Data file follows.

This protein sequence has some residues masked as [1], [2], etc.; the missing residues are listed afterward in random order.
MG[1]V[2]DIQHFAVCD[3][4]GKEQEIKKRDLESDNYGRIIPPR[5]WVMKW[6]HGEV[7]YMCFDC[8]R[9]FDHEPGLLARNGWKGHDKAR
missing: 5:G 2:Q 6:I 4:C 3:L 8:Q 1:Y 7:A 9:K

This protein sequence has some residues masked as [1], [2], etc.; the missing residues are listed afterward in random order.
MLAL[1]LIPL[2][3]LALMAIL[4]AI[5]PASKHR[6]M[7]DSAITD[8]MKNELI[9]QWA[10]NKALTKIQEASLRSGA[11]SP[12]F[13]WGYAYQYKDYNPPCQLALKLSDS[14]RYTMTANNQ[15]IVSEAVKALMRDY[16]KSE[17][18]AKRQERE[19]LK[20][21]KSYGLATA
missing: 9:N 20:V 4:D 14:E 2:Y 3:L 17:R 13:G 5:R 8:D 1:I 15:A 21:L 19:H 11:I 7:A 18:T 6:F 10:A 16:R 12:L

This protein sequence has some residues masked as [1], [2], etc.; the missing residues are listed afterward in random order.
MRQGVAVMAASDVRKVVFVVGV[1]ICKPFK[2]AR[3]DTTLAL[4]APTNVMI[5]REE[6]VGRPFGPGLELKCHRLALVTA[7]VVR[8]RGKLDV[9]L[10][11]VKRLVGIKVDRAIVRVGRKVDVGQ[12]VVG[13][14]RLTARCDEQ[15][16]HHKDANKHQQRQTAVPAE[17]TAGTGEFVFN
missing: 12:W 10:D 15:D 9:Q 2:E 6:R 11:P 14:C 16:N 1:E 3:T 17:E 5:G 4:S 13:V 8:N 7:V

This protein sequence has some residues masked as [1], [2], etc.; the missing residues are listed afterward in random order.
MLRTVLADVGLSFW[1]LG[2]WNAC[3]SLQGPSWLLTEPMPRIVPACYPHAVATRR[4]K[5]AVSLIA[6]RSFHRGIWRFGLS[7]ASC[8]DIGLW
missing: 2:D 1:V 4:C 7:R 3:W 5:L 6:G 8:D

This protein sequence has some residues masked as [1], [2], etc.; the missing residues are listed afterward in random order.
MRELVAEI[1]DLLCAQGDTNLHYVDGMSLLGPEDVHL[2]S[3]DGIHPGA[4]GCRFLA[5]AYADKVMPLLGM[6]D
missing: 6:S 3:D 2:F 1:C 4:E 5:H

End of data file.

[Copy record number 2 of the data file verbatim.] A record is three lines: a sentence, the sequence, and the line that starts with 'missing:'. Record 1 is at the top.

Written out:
This protein sequence has some residues masked as [1], [2], etc.; the missing residues are listed afterward in random order.
MLAL[1]LIPL[2][3]LALMAIL[4]AI[5]PASKHR[6]M[7]DSAITD[8]MKNELI[9]QWA[10]NKALTKIQEASLRSGA[11]SP[12]F[13]WGYAYQYKDYNPPCQLALKLSDS[14]RYTMTANNQ[15]IVSEAVKALMRDY[16]KSE[17][18]AKRQERE[19]LK[20][21]KSYGLATA
missing: 9:N 20:V 4:D 14:E 2:Y 3:L 17:R 13:G 5:R 8:D 1:I 15:A 21:L 19:H 11:I 7:A 18:T 6:F 10:A 16:R 12:L